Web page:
“The best part of working with my husband is the confidence that we will get whatever we dream accomplished together.” — Tylynn
This resonated with me and sent tingles down my spine when I read this, taking me back to when my husband joined me, and we started building our business together
For a long time, he had been watching me from the side-lines. He was already in a well-paid corporate job with an amazing salary and I was plodding along building a dream.
As we sat down at night, relaxing over a glass of wine, he would ask me about my day becoming more and more fascinated about what was driving me and where my passion was coming from?
“I want some of what you have,” he admitted.
I was intrigued because he was the corporate person I had looked up to and I assumed he considered himself brimming with success. Well respected in his job reaching director level, great salary, all travel paid for and a nice car in the drive. As we talked over time it became more and more obvious to me that something was missing.
“I am hungry for success” he said “but on my terms. I want to help you and I have the skills you lack. “Together we can make this work.”
He quit his job, we moved to a new house and thankfully we never looked back.
Stephen who works with his wife Debbie says, “It can be difficult when you both have different ideas so good communication is key.”
They run a property management company but make sure they switch off from work and do not discuss work on their days off.
Switching off can be difficult, conversations with my husband always seemed to lead back to work issues. We never saw it as a problem, but our friends and family would say, ‘You need to switch off for god’s sake’ Perhaps they wanted to hear us talk about something else. We must have bored the arses off them constantly, but we were having such fun, and most of them just didn’t get it.
During the past couple of years, I have been working as an associate, promoting quality health and nutritional systems. Businesses such as these often attract ambitious couples who want to work together, I get taken back to the fun years I had working with my late husband. Years I could never get back.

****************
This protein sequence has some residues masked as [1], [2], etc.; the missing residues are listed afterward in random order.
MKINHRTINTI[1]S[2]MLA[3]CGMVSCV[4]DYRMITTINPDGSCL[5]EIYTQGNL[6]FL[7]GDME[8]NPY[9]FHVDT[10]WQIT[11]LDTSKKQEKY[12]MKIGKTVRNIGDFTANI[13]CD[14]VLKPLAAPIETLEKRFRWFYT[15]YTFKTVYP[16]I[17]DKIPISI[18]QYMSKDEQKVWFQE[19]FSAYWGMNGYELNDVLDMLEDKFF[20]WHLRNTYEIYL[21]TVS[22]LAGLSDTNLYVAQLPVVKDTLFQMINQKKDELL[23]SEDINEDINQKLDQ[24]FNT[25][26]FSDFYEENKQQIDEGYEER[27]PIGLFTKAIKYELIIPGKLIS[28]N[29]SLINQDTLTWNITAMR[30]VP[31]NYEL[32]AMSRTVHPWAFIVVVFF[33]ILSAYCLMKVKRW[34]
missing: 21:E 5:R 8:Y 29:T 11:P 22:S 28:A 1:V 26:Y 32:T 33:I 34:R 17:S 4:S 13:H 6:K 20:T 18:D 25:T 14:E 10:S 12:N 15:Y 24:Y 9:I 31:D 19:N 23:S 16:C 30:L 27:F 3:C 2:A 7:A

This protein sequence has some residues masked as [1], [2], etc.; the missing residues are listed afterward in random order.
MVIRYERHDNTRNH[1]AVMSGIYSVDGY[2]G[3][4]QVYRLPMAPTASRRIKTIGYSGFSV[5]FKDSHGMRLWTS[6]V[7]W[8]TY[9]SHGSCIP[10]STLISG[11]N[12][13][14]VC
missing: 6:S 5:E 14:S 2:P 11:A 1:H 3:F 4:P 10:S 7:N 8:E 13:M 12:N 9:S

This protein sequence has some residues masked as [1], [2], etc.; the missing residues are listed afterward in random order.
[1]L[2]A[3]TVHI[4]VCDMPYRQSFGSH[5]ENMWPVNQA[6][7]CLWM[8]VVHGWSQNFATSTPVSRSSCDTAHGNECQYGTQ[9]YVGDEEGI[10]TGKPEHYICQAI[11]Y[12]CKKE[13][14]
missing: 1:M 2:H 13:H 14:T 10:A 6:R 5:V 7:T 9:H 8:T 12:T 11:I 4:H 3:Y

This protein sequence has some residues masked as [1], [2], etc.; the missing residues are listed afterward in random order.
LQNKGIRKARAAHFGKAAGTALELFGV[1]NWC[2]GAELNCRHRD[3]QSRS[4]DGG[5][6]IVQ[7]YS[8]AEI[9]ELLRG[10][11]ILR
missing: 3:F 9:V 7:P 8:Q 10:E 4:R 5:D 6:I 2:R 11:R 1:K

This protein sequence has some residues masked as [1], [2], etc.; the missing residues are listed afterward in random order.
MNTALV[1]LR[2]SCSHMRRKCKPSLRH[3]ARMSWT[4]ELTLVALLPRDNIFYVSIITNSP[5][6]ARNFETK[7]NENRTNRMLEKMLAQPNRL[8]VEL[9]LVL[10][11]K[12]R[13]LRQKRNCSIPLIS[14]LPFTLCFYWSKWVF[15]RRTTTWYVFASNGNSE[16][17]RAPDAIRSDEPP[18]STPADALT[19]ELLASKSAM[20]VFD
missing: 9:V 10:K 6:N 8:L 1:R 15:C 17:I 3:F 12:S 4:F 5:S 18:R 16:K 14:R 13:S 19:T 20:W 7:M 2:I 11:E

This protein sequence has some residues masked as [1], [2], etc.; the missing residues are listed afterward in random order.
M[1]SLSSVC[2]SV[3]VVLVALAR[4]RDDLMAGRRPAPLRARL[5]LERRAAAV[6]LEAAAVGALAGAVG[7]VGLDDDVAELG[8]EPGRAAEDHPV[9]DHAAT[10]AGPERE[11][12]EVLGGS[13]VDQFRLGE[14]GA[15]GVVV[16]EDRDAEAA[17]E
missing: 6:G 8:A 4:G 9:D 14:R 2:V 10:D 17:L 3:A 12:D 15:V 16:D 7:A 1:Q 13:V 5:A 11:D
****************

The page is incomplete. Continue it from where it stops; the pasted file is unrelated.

In 2018 I offered to host an event at my house in Spain, I was introduced to a young couple Allie and Orrin who were at the time living in the UK. They arrived at my house resembling a couple of young students complete with rucksacks and little else. In my kitchen, we chatted over coffee and I was impressed about the passion they both shared for the business they had both started to build.
That was two years ago, they are now married with a beautiful baby boy and living and running their business from Dubai. To meet them it is clear they are besotted with each other. Allie jokes and tells me, Orrin, is terrible to work with, however, it all works out well because we have very different skill sets.
So do you think working together has enhanced your relationship? I asked Orrin.
‘In one way definitely and in another way, it can harm the relationship as you did not fall in love building a business, the business can distract from what made you fall in love in the first place. We are in a good place now, but it was tough for a year or so.’
This resonated with me as I remember my husband asking me early on in our relationship,
‘If the business does not work out will we still have a relationship?’ I remember my reply so clearly and perhaps I should be embarrassed by the reply I made. ‘What if the relationship doesn’t work out, will we still have a business?’